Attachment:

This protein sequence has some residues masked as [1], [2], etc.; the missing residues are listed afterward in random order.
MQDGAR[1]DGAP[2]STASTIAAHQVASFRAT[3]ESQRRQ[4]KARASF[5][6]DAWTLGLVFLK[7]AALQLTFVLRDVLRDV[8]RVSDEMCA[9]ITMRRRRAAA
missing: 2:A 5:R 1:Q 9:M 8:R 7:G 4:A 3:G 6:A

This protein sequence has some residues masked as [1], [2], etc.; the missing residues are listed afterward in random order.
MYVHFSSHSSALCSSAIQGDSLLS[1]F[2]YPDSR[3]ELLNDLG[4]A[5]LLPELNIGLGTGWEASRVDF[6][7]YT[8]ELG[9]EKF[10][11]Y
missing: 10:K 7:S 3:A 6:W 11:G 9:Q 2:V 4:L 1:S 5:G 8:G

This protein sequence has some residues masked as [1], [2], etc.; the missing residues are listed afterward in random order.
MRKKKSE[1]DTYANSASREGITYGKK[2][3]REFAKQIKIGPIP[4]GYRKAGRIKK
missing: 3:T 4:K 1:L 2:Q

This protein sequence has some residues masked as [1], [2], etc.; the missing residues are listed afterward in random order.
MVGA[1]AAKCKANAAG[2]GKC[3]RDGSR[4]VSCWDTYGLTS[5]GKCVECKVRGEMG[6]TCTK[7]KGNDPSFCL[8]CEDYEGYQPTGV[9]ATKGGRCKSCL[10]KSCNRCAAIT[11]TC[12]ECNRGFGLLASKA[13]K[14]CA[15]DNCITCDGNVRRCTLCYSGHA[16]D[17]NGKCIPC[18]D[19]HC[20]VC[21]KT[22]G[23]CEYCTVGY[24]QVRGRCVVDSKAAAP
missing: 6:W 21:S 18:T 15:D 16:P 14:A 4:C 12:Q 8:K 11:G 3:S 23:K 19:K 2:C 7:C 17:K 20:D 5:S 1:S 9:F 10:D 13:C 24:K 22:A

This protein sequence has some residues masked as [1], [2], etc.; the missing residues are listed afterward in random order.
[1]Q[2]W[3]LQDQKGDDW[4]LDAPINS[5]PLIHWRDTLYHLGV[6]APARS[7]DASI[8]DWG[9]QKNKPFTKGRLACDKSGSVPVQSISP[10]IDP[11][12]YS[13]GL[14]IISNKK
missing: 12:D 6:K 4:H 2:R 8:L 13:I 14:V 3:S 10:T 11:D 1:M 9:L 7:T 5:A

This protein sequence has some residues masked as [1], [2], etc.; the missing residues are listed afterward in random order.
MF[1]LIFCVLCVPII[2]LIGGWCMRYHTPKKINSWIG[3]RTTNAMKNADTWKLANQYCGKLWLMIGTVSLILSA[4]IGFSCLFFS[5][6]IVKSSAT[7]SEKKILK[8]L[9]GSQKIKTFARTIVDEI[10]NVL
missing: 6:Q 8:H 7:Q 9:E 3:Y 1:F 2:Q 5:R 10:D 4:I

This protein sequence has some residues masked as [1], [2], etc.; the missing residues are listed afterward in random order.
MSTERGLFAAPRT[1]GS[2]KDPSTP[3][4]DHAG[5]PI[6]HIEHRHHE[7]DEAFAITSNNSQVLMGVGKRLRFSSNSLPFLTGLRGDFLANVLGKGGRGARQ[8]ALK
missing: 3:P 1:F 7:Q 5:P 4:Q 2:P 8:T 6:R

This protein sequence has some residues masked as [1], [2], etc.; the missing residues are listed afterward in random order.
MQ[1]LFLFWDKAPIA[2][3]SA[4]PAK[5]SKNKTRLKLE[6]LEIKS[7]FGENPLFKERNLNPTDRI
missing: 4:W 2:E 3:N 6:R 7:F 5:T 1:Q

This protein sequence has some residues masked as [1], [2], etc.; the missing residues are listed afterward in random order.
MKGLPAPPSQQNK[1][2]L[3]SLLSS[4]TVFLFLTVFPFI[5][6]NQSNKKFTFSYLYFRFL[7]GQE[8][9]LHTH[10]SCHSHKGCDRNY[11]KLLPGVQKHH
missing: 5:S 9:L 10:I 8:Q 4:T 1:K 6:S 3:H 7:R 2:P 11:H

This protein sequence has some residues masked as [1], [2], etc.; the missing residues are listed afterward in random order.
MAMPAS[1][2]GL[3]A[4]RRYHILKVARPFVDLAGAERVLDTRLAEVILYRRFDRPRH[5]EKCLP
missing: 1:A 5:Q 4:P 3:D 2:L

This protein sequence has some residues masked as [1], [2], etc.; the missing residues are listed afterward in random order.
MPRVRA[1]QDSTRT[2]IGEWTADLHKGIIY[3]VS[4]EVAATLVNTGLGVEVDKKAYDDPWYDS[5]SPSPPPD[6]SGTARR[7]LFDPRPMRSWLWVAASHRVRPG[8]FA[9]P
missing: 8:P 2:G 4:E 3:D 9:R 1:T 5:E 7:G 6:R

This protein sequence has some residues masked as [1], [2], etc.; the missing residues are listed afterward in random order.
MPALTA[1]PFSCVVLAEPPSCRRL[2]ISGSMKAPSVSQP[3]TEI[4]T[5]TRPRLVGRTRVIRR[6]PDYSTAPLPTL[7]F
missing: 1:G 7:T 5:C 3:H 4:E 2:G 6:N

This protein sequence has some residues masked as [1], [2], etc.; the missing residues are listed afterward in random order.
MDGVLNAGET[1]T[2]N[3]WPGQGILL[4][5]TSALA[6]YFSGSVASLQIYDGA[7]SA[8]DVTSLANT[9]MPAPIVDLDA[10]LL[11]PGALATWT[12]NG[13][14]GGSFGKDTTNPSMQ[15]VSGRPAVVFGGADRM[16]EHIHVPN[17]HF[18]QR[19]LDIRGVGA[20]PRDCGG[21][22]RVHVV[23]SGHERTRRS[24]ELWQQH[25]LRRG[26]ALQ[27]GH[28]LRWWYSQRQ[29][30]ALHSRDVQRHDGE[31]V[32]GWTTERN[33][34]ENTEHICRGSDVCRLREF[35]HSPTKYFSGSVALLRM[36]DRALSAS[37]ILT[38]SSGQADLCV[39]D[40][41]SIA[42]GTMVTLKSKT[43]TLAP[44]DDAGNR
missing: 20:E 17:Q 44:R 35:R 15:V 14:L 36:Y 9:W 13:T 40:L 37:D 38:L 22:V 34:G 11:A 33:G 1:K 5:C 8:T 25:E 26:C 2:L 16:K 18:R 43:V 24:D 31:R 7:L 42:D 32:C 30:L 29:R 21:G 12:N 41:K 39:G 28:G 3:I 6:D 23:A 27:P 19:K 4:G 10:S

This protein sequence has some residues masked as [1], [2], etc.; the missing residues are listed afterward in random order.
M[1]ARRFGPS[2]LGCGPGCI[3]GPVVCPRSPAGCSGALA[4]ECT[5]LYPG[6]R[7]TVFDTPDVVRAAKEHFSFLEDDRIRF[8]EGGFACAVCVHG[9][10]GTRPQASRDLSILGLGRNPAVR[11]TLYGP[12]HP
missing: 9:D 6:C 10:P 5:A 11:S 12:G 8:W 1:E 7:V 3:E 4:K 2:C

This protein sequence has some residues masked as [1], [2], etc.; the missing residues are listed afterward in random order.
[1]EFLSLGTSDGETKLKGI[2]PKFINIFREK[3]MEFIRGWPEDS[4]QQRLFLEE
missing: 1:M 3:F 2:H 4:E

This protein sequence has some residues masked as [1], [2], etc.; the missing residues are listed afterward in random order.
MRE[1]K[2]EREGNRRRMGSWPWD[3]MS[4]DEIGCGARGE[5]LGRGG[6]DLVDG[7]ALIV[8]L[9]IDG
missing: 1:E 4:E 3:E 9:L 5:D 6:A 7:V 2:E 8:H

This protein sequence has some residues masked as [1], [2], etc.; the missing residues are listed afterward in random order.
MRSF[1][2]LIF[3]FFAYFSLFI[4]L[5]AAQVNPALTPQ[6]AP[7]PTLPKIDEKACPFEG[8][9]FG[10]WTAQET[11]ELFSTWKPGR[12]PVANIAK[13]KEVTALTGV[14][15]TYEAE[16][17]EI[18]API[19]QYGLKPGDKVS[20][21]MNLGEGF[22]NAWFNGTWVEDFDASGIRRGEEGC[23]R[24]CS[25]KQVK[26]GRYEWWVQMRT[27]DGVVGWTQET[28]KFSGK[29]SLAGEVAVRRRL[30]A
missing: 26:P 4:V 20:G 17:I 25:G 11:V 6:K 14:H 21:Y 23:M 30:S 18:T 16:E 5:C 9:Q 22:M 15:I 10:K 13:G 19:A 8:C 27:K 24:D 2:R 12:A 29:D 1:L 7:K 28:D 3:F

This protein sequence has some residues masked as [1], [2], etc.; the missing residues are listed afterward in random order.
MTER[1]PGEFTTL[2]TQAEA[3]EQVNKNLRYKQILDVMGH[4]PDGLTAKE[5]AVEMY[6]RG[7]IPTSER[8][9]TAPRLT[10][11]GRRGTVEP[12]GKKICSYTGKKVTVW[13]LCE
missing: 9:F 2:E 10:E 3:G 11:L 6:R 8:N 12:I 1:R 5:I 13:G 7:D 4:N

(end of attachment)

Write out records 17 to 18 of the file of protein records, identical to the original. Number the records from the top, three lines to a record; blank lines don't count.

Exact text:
This protein sequence has some residues masked as [1], [2], etc.; the missing residues are listed afterward in random order.
MRSF[1][2]LIF[3]FFAYFSLFI[4]L[5]AAQVNPALTPQ[6]AP[7]PTLPKIDEKACPFEG[8][9]FG[10]WTAQET[11]ELFSTWKPGR[12]PVANIAK[13]KEVTALTGV[14][15]TYEAE[16][17]EI[18]API[19]QYGLKPGDKVS[20][21]MNLGEGF[22]NAWFNGTWVEDFDASGIRRGEEGC[23]R[24]CS[25]KQVK[26]GRYEWWVQMRT[27]DGVVGWTQET[28]KFSGK[29]SLAGEVAVRRRL[30]A
missing: 26:P 4:V 20:G 17:I 25:G 11:V 6:K 14:H 21:Y 23:M 30:S 18:T 16:E 5:C 9:Q 22:M 15:I 10:K 13:G 19:A 8:C 27:K 24:D 2:R 12:A 29:D 1:L 7:K 28:D 3:F

This protein sequence has some residues masked as [1], [2], etc.; the missing residues are listed afterward in random order.
MTER[1]PGEFTTL[2]TQAEA[3]EQVNKNLRYKQILDVMGH[4]PDGLTAKE[5]AVEMY[6]RG[7]IPTSER[8][9]TAPRLT[10][11]GRRGTVEP[12]GKKICSYTGKKVTVW[13]LCE
missing: 9:F 2:E 10:E 3:G 11:L 6:R 8:N 12:I 1:R 5:I 13:G 7:D 4:N